Juror's Online Research Leads to Murder Reversal

Sep 19, 2014
Research by a juror in a Pennsylvania trial which uncovered the defendant's prior involvement with the law has led a judge to order a new trial in a murder case in which the defendant has been on death row since 2007.

This marks the second known time that a murder conviction has been overturned because of a juror's online research, although in that case the reversal was also based on a juror who fell asleep during the trial. See Erickson Dimas-Martinez v. State, 2011 Ark. 515, 385 S.W.3d 238 (2011).

Prosecutor's Exclusive Access to Courtroom Cameras a Problem

Aug 27, 2014
Criminal defense attorneys in Warren County, Ohio are objecting to a closed-circuit video and audio system that allowed Prosecuting Attorney David Fornshell to observe trials from three courtrooms at his desk, the ABA Journal reports, citing articles from the Cincinnati Inquirer and the Dayton Daily News.

Jury's Still Out on Juror Internet Use

Aug 4, 2014
A recently-released report from the Federal Judicial Center says that in a survey of 494 federal trial judges (48 percent of all 1,021 sitting federal trial judges), only 33 of the judge (seven percent of respondents) reported that they were aware of instances of juror use of social media to communicate during trials or deliberations in their courts

Should a Judge Blog? And Tell the Supreme Court to Shut the F--- Up?

Jul 8, 2014
U.S. District Court Judge Richard G. Kopf -- who I mentioned in my previous post on the availability of federal courts' audio recordings of their proceedings -- has gotten into a bit of hot water for a post on his personal blog criticizing the U.S. Supreme Court's recent decision in Burwell v. Hobby Lobby Stores, Inc.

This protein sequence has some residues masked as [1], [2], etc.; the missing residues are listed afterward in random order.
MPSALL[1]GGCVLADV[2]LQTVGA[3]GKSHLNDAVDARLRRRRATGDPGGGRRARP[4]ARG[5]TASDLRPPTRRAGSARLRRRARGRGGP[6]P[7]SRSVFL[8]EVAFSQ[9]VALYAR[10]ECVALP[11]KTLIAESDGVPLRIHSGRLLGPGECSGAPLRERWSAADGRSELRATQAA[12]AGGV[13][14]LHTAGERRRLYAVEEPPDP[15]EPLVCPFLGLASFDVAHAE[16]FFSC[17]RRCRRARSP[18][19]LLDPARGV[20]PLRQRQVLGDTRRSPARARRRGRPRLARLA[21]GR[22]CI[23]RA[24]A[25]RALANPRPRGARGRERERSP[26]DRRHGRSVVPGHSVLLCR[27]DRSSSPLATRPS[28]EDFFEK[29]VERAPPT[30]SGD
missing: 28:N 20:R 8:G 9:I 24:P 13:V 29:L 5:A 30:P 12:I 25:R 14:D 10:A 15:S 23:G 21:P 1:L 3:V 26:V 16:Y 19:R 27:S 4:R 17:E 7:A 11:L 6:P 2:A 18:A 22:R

Limiting Damage of EU Privacy Ruling

Jun 26, 2014
Google has began implementing a decision (summary) by the European Court of Justice requiring search engines to honor requests to remove links to online information about individuals that is "no longer necessary in the light of the purposes for which they were collected or processed," under the European concept of "the right to be forgotten." And it has done so in a way that limits the damage to the internet as a source of information.

Credential Decision Circles the Wagons

Jun 24, 2014
Back when I was a lawyer in Washington, D.C. -- for the Reporters Committee for Freedom of the Press -- I received an invitation to "cover" President Clinton's announcement of his nomination of Ruth Bader Ginsburg to the U.S. Supreme Court. When I arrived at the White House gate, I had to wait a bit while the Secret Service checked my ID. As I waited, members of the regular White House press corps arrived, and tried to flash their access passes and get through the checkpoint. When they were delayed because of the line of non-regulars like me, they got upset and belligerent.  They yelled, and banged on the glass windows of the booth. Eventually they -- and I -- got in for the press conference.

I'm reminded of this incident because of the recent decision by the Standing Committee of Correspondents of the Senate Press Gallery denying Senate press credentials to SCOTUSblog.com. Both incidents reveal an "insider," "us-versus-them" attitude of the established press towards other sources of news: an attitude that is increasingly anachronistic in the modern media age.

Sixth Circuit Finally Ends the Chill

Jun 16, 2014
In 2012, the federal Sixth Circuit Court of Appeals allowed a lawsuit against a web site over comments posted by users to proceed to trial. Now the same court has held that a federal law bars such suits, a position that it rejected two years ago.

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